Bush Stone Curlew Fact File
The bush stone curlew is a long legged bird standing 55cm (21.7in) tall. These long legs are coloured yellow, grey or olive. At the end are three long toes which are slightly webbed.
Their back is covered with brown, rufous brown or grayish-brown feathers. The underside is white or buff. There is a streak of pale or white colours across the wing feathers. There is also a white stripe across the primaries. Their eye is yellow and large in size. A dark stripe runs under the eye and down the neck. Their short beak is black.
An average bush stone curlew weighs 860g (30.3oz) and their wingspan is 55-60cm (21.7-23.6in).
They will wander around and probe the soil with their beak for insects as well as catching prey above ground.
Most of their water requirement is taken from their food and as such they do not often need to drink free water.
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The bush stone curlew is a native of Australia, New Guinea and Indonesia.
In Australia they can be found across the majority of the country apart from the most arid interior regions. Their population is declining South and East of the dividing range.
The population in New Guinea and Indonesia is found in the Southern portion of Papua and is breeding.
Bush stone curlews make their home in open woodland, shrubland, grassland, mallee and mulga. They are able to live in almost any habitat which has sparse groundcover such as shrubs, grass and twigs. They may be found in inland areas along watercourses.
The bush stone curlew breeds from July to January. Typically they are monogamous and will mate for life.
An elaborate courtship takes place prior to mating and involves the pair facing one another with wings outstretched and stamping their feet up and down. Throughout this display they will make their loud call to the mate.
Their nest consists of a shallow scrape or may even be just a bare patch of soil. This nest is typically established in an open area such as a paddock or woodland where there is good visibility. In this spot they will place 2 eggs per clutch which are then incubated for 30 days. Both the mother and the father will work to incubate the eggs.
Once they have raised their first clutch the bush stone curlews will occasionally lay a second clutch in the same breeding season.
After hatching the chicks resemble small versions of the adults but they are covered in white down with brown stripes running from the head down across the back. This colouration helps them to avoid predators during the first 9 weeks of their life while they are unable to fly. For their protection the chicks are led to an area with fallen logs where they will blend in.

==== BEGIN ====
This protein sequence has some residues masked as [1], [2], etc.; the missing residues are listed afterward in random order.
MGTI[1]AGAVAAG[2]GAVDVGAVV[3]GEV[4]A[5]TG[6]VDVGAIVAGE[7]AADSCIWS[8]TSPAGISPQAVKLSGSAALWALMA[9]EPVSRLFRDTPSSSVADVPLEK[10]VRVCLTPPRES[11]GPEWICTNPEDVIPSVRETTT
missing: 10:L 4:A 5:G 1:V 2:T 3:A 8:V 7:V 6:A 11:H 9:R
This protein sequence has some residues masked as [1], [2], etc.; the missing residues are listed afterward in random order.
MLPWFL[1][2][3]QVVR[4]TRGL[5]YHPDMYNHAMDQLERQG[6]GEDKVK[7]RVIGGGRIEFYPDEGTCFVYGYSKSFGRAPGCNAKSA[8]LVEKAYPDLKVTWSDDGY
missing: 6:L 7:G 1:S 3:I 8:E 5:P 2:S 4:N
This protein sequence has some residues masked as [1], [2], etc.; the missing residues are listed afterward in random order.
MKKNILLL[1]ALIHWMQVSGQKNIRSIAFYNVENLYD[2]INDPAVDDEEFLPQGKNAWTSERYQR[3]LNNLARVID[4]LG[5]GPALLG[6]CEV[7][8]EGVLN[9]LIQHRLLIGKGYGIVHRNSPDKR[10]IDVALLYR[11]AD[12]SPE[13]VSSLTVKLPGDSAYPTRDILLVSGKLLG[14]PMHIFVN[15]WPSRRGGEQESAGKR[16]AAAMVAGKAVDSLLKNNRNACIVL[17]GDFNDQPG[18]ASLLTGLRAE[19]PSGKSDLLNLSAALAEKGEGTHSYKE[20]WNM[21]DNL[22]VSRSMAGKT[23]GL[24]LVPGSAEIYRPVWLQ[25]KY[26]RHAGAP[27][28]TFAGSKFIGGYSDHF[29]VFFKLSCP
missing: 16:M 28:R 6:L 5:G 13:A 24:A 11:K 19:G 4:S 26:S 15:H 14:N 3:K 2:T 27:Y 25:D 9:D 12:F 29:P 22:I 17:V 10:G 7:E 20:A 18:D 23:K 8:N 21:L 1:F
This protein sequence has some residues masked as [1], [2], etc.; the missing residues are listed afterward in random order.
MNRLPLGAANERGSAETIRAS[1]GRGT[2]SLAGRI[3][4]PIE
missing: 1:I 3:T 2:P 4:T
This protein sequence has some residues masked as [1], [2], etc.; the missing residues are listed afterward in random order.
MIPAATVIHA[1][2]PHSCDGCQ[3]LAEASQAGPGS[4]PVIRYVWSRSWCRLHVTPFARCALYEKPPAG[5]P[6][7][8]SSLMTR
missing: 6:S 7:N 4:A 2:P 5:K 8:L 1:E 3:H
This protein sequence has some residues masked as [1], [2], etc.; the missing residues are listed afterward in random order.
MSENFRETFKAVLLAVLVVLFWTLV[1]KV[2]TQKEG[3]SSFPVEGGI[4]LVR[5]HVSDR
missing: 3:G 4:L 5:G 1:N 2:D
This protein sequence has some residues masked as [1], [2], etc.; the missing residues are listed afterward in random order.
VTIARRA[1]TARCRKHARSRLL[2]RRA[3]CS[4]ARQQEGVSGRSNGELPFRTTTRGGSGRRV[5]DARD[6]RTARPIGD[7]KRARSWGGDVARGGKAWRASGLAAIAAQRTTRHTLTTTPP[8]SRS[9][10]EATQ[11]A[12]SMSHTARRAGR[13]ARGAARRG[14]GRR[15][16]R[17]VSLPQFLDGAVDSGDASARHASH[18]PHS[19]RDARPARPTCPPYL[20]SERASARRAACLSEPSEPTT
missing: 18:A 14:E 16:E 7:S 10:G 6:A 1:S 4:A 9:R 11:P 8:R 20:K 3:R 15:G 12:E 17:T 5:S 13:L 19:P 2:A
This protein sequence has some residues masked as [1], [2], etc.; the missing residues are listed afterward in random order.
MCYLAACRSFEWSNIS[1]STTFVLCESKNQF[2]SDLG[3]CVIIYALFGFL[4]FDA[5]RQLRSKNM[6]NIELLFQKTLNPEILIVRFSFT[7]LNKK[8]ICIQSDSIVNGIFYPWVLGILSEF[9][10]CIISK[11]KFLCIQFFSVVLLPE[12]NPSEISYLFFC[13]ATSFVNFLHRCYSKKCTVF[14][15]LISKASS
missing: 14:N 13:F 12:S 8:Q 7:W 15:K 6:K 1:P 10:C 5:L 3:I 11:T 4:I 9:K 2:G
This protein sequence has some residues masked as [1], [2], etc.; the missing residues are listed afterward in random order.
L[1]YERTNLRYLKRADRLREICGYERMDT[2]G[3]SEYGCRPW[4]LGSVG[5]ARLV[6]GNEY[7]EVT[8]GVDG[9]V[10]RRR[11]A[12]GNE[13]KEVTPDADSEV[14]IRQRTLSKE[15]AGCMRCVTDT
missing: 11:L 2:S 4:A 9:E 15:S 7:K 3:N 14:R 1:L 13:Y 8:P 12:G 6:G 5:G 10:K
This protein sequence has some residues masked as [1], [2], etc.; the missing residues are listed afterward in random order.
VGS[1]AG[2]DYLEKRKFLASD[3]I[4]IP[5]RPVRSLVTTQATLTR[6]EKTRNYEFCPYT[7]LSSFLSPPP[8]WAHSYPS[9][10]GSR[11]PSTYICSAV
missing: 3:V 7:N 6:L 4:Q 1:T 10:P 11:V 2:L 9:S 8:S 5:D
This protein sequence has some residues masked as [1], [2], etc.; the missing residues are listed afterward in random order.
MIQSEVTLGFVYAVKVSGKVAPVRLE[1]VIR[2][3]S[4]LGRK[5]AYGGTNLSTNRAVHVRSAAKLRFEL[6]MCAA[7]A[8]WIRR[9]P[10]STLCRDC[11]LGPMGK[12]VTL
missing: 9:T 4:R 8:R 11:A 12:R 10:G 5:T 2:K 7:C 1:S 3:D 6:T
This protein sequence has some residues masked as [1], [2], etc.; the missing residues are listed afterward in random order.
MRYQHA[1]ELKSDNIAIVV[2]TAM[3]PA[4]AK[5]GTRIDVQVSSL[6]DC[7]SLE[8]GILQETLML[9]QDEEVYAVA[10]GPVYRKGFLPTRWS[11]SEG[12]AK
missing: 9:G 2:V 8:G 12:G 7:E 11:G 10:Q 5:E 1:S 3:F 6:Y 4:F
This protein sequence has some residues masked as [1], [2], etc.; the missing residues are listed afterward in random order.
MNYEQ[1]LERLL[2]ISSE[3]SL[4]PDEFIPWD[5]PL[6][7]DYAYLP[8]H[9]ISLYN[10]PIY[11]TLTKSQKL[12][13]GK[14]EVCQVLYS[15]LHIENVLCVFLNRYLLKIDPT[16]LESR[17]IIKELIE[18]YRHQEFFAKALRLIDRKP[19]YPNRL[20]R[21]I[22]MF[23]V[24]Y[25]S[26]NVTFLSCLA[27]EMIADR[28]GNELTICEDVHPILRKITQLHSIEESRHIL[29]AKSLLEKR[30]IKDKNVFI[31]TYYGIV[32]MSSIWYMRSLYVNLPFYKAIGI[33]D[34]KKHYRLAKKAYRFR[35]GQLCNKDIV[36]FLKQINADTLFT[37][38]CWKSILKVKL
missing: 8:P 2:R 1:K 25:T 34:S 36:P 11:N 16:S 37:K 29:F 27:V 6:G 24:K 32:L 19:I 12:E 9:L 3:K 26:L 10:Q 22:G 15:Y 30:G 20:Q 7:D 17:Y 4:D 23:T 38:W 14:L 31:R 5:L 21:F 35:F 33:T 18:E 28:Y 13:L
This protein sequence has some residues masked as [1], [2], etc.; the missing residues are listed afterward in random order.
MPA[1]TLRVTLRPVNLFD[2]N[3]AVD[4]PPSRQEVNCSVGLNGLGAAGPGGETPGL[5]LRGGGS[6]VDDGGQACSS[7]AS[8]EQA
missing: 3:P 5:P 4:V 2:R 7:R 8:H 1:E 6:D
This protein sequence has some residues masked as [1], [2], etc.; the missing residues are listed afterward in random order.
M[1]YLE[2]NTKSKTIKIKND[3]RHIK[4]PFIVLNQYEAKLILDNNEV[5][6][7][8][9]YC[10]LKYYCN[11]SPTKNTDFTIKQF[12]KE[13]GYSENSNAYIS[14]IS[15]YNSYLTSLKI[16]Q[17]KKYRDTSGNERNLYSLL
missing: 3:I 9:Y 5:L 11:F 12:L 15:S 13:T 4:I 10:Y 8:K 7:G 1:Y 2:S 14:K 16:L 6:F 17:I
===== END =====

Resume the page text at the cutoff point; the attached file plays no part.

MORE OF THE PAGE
Parents will not feed the chick directly. Instead they teach them to hunt straight away by showing them food or placing food in front of them which they have caught.
They spend 3-9 months with the parents and reach sexual maturity at 2 years old.
Bush stone curlews are most recognizable due to their loud call. This is a drawn out ‘wer-loooo’ sound which carries far on still nights. One bush stone curlew will start the call and then the rest of their group will join in. This increases the intensity of the sound.
They are a nocturnal species which will emerge at night to feed and perform their other activities.
Most of their time is spent on the ground. In flight they are still rapid despite this occurring rarely.
Predators and Threats
Humans have affected their population through habitat clearance, increase in fire activity, removal of litter they use to hide and the introduction of exotic species including predators which hunt them and herd animals such as cattle which trample their eggs.
While the population is still stable their population is decreasing and they are at risk of extinction in the future. They are already under threat in parts of their range.
To evade predation they will lie motionless, flat out on the ground and attempt to blend in with the surrounding forest. They blend in due to their colouring making them hard to spot.
The bush stone curlew is one of two stone curlews found in Australia and one of ten found worldwide.
By John Robert McPherson – Own work, CC BY-SA 4.0, https://commons.wikimedia.org/w/index.php?curid=86729127
Alice Springs Desert Park. 2020. Bush Stone-Curlew. [online] Available at: <https://alicespringsdesertpark.com.au/connect-with-nature/animals/animals/bush-stone-curlew> [Accessed 11 June 2020].
NSW Environment, Energy and Science. 2020. Bush Stone-Curlew. [online] Available at:
<https://www.environment.nsw.gov.au/topics/animals-and-plants/native-animals/native-animal-facts/woodland-birds/bush-stone-curlew#:~:text=Breeding%20and%20life%20cycle&text=If%20breeding%20is%20successful%2C%20the,is%20shared%20by%20both%20parents.> [Accessed 11 June 2020].
BirdLife International. 2016. Burhinus grallarius. The IUCN Red List of Threatened Species 2016: e.T22693600A93415183. https://dx.doi.org/10.2305/IUCN.UK.2016-3.RLTS.T22693600A93415183.en. Downloaded on 11 June 2020.
Coleman, P., 2018. Learning About Bush-Stone Curlews. 1st ed. [ebook] New South Wales: Nature Conservation Working Group, pp.19,20,25. Available at: <http://www.bushstonecurlew.com.au/wp content/uploads/2018/06/Learning-About-Bush-Stone-curlews-FINAL.pdf> [Accessed 11 June 2020].